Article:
Daddy was never allowed to dress his daughter again.
Should I Have a Baby?
Sibling Asks Idiot Most Important Question Possible; Experts Warn Him to Ignore Answer
My brother asked me if I thought he should have a baby. The fact that he asked me for advice automatically means the answer should be no, since his judgment is so poor. But this is what I wrote instead. (Some things are specific to him, but I think most of this applies to most people.)
It’s too late for you to produce a cousin/playmate for Junior, so our selfish reasons will not affect my answer, except that I fear this will seriously affect Poker Night.
Right now, your life has highs and lows. That doesn’t change when you have a baby, but it intensifies. Your highs are higher and your lows are lower. When you and your baby are sick and she is crying in the middle of the night and you are so tired that you feel dizzy, you will feel lower than you ever have in your life.
And when you lay your toddler down to sleep after reading him stories in a funny voice and gently rocking him, and he whispers “I love you too, Daddy,” your heart will melt with incredible tears of love and joy.
There are a lot of hard times coming later, and the older they get, the less joy they bring you (to a point) and the more burden they can seem. There will be many times when you think, why did I do this? What’s the benefit? And I don’t know the answer to that. It’s different with the girls because they are not mine and because Clare is at the extreme end of the unpleasantness scale. But Junior has been great (so far). The moments of great joy and love and laughter that he brings into our lives have far outweighed the effort it has taken to have him.
You think you love your wife. I mean, that’s why you married her, right? You love her more than you’ve ever loved anyone, and you can’t imagine loving anyone more than you love her. And then you have a kid, and almost instantly, you realize how ignorant you were. Your heart opens, and this love comes pouring out and you can’t imagine life without this tiny person who didn’t even exist such a short time ago. You still love your wife, possibly even more now, but it’s different. She doesn’t need you. She would eventually be fine without you.
But this child NEEDS you. This child is totally dependent on you, and that is an awesome responsibility that makes you love him even more. He changes you more profoundly than anything else you can do or experience. You quickly realize what an ass you’ve been for so long. All the things that you spent so much time and energy in protecting, in thinking were so important, in getting offended over and angry about, don’t matter anymore. This kid is what matters, not that someone slighted you somehow about something that’s infinitesimally insignificant compared to the life you are now responsible for. The certainty of your black and white beliefs falls away into many shades of gray.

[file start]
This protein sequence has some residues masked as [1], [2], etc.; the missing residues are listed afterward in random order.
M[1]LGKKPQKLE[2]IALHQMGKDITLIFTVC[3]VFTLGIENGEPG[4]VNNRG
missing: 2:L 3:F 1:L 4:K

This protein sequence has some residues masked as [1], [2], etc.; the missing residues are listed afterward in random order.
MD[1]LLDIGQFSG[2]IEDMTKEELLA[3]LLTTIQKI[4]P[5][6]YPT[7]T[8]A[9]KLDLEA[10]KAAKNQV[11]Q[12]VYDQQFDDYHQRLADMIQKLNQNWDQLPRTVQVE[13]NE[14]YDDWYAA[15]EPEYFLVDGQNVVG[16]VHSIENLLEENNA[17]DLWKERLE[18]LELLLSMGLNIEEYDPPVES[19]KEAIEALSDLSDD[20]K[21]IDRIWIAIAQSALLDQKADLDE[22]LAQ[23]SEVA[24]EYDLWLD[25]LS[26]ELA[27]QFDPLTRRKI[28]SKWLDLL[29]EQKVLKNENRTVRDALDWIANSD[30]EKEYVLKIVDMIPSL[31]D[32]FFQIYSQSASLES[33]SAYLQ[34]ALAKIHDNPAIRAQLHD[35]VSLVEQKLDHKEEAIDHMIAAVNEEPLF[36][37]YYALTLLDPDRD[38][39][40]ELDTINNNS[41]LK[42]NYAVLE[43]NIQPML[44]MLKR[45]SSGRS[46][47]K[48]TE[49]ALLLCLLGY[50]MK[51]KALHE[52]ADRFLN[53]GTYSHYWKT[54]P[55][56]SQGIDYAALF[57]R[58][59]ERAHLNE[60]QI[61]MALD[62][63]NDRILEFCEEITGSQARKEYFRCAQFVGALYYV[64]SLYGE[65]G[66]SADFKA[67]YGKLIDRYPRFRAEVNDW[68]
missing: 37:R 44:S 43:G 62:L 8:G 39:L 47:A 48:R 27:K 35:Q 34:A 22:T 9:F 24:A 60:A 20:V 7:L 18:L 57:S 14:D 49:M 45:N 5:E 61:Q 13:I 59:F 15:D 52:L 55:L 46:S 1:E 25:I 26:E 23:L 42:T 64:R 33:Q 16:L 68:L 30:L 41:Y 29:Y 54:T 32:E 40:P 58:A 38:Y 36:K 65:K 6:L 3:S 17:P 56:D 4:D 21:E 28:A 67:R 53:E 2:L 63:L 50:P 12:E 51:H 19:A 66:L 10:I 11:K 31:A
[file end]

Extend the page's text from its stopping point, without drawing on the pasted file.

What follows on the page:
And this is why I believe you should have a kid. What are you here for if not to grow? And getting married and having a child are two of the greatest ways to grow. For you, I believe having a child will soften some of your rigid views. For [your wife], I think it will positively affect her uptightness. It’s still possible to be a perfectionist about child-rearing, but it’s more likely it will soften both of you up. It might be hard to believe right now, but your kid will sneeze in your face, you’ll eat food that he spit out, you’ll touch feces with your bare hands, and you won’t give it a second thought. It won’t bother you as much when [poker buddy] sneezes on the cards when your kid spits in your mouth and you don’t really care. As [our mutual friend] once said, “With your first kid, you sterilize bottles, you use baby wipes and sanitizers on everything. By the third kid, if his pacifier falls in shit, you wipe it on your pants and shove it back in his mouth.”
Don’t get me wrong, this growth will come at a heavy price. Growth is really, really painful. It doesn’t have to be, but that’s how all of us make it. We don’t let go of our old selves without a fight, no matter how self-defeating our behaviors have been.
Parenting can be mind-numbingly tedious and repetitive. When you read the same book to your kid for the hundredth time in a row, you’ll feel like screaming. You won’t be going out as much. You’ll feel tied down. Your sex life will drop off a cliff for a long time. Your life will be permanently altered in ways you didn’t anticipate.
Yet, two and three-quarters of a year into it, I can say that it is worth it. I have cried ten times in writing this email because I love Junior so damn much.
One day, you’ll feel the same way about your little one. It’s hard to fathom that you’ll love someone who doesn’t exist yet more than you love your wife. But you’ll learn.